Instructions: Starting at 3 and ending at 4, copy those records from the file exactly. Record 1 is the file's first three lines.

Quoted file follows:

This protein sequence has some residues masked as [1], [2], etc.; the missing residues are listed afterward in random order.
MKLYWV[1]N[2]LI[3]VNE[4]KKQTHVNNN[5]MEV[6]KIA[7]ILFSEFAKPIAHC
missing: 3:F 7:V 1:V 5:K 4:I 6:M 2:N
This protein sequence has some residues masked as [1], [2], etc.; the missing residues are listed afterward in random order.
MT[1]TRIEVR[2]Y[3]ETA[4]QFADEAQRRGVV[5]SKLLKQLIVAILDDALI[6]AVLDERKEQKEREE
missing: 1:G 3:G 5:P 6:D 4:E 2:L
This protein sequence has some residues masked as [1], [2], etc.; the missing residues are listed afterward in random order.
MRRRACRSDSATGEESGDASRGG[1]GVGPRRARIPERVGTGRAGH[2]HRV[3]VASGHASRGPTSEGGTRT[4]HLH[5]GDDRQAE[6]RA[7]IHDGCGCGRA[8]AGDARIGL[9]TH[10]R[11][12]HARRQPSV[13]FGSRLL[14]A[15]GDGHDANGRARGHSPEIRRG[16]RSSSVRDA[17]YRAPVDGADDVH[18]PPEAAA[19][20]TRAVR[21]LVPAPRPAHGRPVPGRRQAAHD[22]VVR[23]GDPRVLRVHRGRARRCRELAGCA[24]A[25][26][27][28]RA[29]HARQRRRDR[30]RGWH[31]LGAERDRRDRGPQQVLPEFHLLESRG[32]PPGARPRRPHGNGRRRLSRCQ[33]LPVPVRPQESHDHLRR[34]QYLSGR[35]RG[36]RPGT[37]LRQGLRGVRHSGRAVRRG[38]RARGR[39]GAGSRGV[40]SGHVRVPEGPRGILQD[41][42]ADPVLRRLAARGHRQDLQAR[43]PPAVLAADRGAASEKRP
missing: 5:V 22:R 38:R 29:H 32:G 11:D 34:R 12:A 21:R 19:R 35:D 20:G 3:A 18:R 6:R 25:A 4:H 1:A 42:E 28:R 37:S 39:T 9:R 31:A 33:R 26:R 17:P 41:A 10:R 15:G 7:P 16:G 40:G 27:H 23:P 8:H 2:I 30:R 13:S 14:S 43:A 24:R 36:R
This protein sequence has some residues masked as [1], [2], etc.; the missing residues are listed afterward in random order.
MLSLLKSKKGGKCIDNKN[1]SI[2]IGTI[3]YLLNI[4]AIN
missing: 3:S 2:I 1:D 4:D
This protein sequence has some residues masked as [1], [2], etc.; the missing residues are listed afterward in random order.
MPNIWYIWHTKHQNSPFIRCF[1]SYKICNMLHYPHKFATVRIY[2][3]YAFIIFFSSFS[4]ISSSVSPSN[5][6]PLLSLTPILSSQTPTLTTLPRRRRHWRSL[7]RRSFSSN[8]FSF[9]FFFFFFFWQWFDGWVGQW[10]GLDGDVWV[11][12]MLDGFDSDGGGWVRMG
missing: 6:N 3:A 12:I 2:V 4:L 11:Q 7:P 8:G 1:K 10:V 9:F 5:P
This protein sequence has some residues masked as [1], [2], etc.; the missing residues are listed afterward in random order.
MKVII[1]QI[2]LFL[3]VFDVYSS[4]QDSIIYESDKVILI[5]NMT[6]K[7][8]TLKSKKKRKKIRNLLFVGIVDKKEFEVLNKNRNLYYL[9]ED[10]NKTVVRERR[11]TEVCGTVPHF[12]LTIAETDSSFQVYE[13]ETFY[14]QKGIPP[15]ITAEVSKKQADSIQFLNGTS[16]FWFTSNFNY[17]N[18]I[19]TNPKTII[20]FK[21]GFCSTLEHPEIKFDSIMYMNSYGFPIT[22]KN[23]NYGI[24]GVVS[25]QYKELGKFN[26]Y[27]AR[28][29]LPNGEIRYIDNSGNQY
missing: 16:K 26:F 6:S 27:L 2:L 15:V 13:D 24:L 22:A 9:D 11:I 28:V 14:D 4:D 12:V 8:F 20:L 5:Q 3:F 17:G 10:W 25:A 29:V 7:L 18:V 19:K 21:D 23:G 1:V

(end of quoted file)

This protein sequence has some residues masked as [1], [2], etc.; the missing residues are listed afterward in random order.
MRRRACRSDSATGEESGDASRGG[1]GVGPRRARIPERVGTGRAGH[2]HRV[3]VASGHASRGPTSEGGTRT[4]HLH[5]GDDRQAE[6]RA[7]IHDGCGCGRA[8]AGDARIGL[9]TH[10]R[11][12]HARRQPSV[13]FGSRLL[14]A[15]GDGHDANGRARGHSPEIRRG[16]RSSSVRDA[17]YRAPVDGADDVH[18]PPEAAA[19][20]TRAVR[21]LVPAPRPAHGRPVPGRRQAAHD[22]VVR[23]GDPRVLRVHRGRARRCRELAGCA[24]A[25][26][27][28]RA[29]HARQRRRDR[30]RGWH[31]LGAERDRRDRGPQQVLPEFHLLESRG[32]PPGARPRRPHGNGRRRLSRCQ[33]LPVPVRPQESHDHLRR[34]QYLSGR[35]RG[36]RPGT[37]LRQGLRGVRHSGRAVRRG[38]RARGR[39]GAGSRGV[40]SGHVRVPEGPRGILQD[41][42]ADPVLRRLAARGHRQDLQAR[43]PPAVLAADRGAASEKRP
missing: 5:V 22:R 38:R 29:H 32:G 11:D 34:R 12:A 21:R 19:R 35:D 20:G 3:A 18:R 6:R 25:A 4:H 1:A 42:E 28:R 37:S 39:T 9:R 31:A 33:R 26:R 17:P 41:A 10:R 15:G 7:P 16:G 40:G 27:H 23:P 8:H 2:I 30:R 13:S 14:S 43:A 24:R 36:R
This protein sequence has some residues masked as [1], [2], etc.; the missing residues are listed afterward in random order.
MLSLLKSKKGGKCIDNKN[1]SI[2]IGTI[3]YLLNI[4]AIN
missing: 3:S 2:I 1:D 4:D